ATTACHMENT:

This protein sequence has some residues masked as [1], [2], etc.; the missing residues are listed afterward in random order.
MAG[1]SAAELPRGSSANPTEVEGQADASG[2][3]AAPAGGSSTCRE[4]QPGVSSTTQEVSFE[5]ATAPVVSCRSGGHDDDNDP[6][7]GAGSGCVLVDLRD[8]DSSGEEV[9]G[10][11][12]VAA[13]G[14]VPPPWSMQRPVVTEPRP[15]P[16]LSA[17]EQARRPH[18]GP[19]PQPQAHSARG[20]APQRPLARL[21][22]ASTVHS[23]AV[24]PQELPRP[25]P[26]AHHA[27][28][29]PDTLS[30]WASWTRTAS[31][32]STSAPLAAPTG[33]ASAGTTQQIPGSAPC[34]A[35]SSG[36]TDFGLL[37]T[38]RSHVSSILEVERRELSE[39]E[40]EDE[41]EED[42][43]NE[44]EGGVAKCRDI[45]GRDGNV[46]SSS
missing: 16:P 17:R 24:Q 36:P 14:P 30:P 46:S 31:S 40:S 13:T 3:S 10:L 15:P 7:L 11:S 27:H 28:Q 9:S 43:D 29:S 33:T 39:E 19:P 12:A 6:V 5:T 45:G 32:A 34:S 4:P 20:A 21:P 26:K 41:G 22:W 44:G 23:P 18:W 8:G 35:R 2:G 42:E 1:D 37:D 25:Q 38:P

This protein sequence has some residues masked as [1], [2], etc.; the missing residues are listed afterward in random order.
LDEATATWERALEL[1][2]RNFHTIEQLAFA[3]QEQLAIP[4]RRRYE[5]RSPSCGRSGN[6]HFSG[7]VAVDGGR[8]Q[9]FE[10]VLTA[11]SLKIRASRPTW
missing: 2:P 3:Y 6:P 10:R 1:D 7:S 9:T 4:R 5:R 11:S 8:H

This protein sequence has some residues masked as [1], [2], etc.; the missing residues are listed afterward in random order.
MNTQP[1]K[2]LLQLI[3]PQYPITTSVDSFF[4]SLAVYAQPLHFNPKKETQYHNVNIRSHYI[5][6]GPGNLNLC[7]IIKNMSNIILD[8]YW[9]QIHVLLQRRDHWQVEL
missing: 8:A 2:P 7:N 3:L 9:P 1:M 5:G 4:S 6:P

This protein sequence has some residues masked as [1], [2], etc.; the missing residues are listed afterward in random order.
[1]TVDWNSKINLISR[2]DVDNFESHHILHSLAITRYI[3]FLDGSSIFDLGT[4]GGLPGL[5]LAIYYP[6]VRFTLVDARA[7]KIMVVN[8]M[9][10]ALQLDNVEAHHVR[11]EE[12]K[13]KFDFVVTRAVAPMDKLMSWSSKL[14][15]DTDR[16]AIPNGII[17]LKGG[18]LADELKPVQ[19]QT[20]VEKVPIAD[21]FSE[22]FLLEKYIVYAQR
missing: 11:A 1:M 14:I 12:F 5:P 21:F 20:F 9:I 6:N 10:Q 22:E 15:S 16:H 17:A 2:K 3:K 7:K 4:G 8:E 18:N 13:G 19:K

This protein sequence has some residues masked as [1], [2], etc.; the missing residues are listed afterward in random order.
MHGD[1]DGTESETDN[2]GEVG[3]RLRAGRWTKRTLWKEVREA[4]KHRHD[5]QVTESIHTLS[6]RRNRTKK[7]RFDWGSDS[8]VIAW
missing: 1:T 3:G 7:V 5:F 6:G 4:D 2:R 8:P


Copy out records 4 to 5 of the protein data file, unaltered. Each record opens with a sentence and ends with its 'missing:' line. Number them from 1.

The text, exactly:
This protein sequence has some residues masked as [1], [2], etc.; the missing residues are listed afterward in random order.
[1]TVDWNSKINLISR[2]DVDNFESHHILHSLAITRYI[3]FLDGSSIFDLGT[4]GGLPGL[5]LAIYYP[6]VRFTLVDARA[7]KIMVVN[8]M[9][10]ALQLDNVEAHHVR[11]EE[12]K[13]KFDFVVTRAVAPMDKLMSWSSKL[14][15]DTDR[16]AIPNGII[17]LKGG[18]LADELKPVQ[19]QT[20]VEKVPIAD[21]FSE[22]FLLEKYIVYAQR
missing: 11:A 1:M 14:I 12:F 5:P 21:F 20:F 9:I 6:N 10:Q 22:E 15:S 16:H 17:A 2:K 3:K 7:K 4:G 8:E 18:N 13:G 19:K

This protein sequence has some residues masked as [1], [2], etc.; the missing residues are listed afterward in random order.
MHGD[1]DGTESETDN[2]GEVG[3]RLRAGRWTKRTLWKEVREA[4]KHRHD[5]QVTESIHTLS[6]RRNRTKK[7]RFDWGSDS[8]VIAW
missing: 1:T 3:G 7:V 5:F 6:G 4:D 2:R 8:P